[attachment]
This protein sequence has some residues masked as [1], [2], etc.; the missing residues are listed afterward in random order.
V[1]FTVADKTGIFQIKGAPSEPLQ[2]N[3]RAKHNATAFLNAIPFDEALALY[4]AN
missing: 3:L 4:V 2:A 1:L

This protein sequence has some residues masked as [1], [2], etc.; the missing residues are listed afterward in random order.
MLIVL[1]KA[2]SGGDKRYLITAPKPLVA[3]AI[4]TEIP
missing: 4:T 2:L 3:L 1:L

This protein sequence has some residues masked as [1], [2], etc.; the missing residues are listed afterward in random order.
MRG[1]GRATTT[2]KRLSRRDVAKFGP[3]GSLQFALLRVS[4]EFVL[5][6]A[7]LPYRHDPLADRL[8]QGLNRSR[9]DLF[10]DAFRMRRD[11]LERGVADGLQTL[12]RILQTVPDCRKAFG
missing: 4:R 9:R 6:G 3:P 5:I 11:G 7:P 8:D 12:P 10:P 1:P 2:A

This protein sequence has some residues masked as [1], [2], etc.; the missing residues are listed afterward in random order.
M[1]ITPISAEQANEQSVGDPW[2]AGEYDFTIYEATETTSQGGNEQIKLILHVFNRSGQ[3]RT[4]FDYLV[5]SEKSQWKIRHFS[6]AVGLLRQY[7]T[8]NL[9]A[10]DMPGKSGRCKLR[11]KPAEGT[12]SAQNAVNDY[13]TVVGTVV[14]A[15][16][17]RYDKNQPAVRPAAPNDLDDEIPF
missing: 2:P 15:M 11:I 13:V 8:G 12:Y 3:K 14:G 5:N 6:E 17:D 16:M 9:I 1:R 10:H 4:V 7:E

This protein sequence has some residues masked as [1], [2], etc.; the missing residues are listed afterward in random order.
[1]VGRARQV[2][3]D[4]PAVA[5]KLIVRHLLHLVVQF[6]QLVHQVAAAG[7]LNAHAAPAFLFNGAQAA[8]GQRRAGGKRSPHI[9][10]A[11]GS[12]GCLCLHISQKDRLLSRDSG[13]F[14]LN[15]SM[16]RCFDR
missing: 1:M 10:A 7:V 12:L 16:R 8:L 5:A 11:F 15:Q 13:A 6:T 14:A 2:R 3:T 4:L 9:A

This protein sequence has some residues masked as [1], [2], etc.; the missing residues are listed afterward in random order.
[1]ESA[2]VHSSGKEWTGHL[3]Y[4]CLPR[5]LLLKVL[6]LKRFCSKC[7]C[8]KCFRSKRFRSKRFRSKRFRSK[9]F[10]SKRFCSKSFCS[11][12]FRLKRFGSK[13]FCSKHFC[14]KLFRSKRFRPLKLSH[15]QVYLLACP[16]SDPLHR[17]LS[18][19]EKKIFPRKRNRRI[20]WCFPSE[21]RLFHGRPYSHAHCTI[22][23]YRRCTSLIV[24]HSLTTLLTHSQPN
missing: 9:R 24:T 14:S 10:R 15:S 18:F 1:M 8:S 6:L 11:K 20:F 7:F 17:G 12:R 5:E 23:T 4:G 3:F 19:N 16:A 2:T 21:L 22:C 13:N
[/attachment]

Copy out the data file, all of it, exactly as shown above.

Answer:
This protein sequence has some residues masked as [1], [2], etc.; the missing residues are listed afterward in random order.
V[1]FTVADKTGIFQIKGAPSEPLQ[2]N[3]RAKHNATAFLNAIPFDEALALY[4]AN
missing: 3:L 4:V 2:A 1:L

This protein sequence has some residues masked as [1], [2], etc.; the missing residues are listed afterward in random order.
MLIVL[1]KA[2]SGGDKRYLITAPKPLVA[3]AI[4]TEIP
missing: 4:T 2:L 3:L 1:L

This protein sequence has some residues masked as [1], [2], etc.; the missing residues are listed afterward in random order.
MRG[1]GRATTT[2]KRLSRRDVAKFGP[3]GSLQFALLRVS[4]EFVL[5][6]A[7]LPYRHDPLADRL[8]QGLNRSR[9]DLF[10]DAFRMRRD[11]LERGVADGLQTL[12]RILQTVPDCRKAFG
missing: 4:R 9:R 6:G 3:P 5:I 11:G 7:P 8:D 12:P 10:P 1:P 2:A

This protein sequence has some residues masked as [1], [2], etc.; the missing residues are listed afterward in random order.
M[1]ITPISAEQANEQSVGDPW[2]AGEYDFTIYEATETTSQGGNEQIKLILHVFNRSGQ[3]RT[4]FDYLV[5]SEKSQWKIRHFS[6]AVGLLRQY[7]T[8]NL[9]A[10]DMPGKSGRCKLR[11]KPAEGT[12]SAQNAVNDY[13]TVVGTVV[14]A[15][16][17]RYDKNQPAVRPAAPNDLDDEIPF
missing: 2:P 15:M 11:I 13:V 8:G 12:Y 3:K 14:G 5:N 6:E 17:D 16:M 9:I 1:R 10:H 4:V 7:E

This protein sequence has some residues masked as [1], [2], etc.; the missing residues are listed afterward in random order.
[1]VGRARQV[2][3]D[4]PAVA[5]KLIVRHLLHLVVQF[6]QLVHQVAAAG[7]LNAHAAPAFLFNGAQAA[8]GQRRAGGKRSPHI[9][10]A[11]GS[12]GCLCLHISQKDRLLSRDSG[13]F[14]LN[15]SM[16]RCFDR
missing: 1:M 10:A 7:V 12:L 16:R 8:L 5:A 11:F 15:Q 13:A 6:T 14:A 2:R 3:T 4:L 9:A

This protein sequence has some residues masked as [1], [2], etc.; the missing residues are listed afterward in random order.
[1]ESA[2]VHSSGKEWTGHL[3]Y[4]CLPR[5]LLLKVL[6]LKRFCSKC[7]C[8]KCFRSKRFRSKRFRSKRFRSK[9]F[10]SKRFCSKSFCS[11][12]FRLKRFGSK[13]FCSKHFC[14]KLFRSKRFRPLKLSH[15]QVYLLACP[16]SDPLHR[17]LS[18][19]EKKIFPRKRNRRI[20]WCFPSE[21]RLFHGRPYSHAHCTI[22][23]YRRCTSLIV[24]HSLTTLLTHSQPN
missing: 9:R 24:T 14:S 10:R 15:S 18:F 1:M 8:S 6:L 11:K 20:F 7:F 17:G 12:R 5:E 23:T 4:G 3:F 19:N 16:A 2:T 21:L 22:C 13:N